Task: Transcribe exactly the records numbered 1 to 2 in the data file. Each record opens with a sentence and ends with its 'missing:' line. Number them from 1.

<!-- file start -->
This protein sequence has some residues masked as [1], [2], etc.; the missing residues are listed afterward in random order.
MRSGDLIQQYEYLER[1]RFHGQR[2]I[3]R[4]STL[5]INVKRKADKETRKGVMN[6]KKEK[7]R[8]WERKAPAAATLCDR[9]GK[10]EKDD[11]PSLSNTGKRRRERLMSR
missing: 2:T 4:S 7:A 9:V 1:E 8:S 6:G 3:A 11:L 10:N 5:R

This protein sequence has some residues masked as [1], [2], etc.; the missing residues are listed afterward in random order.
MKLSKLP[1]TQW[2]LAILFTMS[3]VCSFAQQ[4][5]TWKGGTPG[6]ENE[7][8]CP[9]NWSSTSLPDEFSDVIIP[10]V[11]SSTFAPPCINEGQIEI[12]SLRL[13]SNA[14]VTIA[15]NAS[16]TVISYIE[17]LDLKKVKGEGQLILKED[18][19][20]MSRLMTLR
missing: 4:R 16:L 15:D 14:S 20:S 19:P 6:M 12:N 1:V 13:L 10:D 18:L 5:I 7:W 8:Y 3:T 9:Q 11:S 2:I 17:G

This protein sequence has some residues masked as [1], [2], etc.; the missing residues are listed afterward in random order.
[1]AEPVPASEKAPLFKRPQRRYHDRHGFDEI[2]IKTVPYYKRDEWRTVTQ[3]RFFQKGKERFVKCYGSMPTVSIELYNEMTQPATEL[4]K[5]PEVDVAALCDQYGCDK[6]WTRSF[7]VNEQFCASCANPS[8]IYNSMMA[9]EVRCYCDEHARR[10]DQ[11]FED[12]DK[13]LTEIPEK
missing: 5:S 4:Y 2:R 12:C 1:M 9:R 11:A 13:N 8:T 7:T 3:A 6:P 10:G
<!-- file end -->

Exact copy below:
This protein sequence has some residues masked as [1], [2], etc.; the missing residues are listed afterward in random order.
MRSGDLIQQYEYLER[1]RFHGQR[2]I[3]R[4]STL[5]INVKRKADKETRKGVMN[6]KKEK[7]R[8]WERKAPAAATLCDR[9]GK[10]EKDD[11]PSLSNTGKRRRERLMSR
missing: 2:T 4:S 7:A 9:V 1:E 8:S 6:G 3:A 11:L 10:N 5:R

This protein sequence has some residues masked as [1], [2], etc.; the missing residues are listed afterward in random order.
MKLSKLP[1]TQW[2]LAILFTMS[3]VCSFAQQ[4][5]TWKGGTPG[6]ENE[7][8]CP[9]NWSSTSLPDEFSDVIIP[10]V[11]SSTFAPPCINEGQIEI[12]SLRL[13]SNA[14]VTIA[15]NAS[16]TVISYIE[17]LDLKKVKGEGQLILKED[18][19][20]MSRLMTLR
missing: 4:R 16:L 15:D 14:S 20:S 19:P 6:M 12:N 1:V 13:L 10:D 18:L 5:I 7:W 8:Y 3:T 9:Q 11:S 2:I 17:G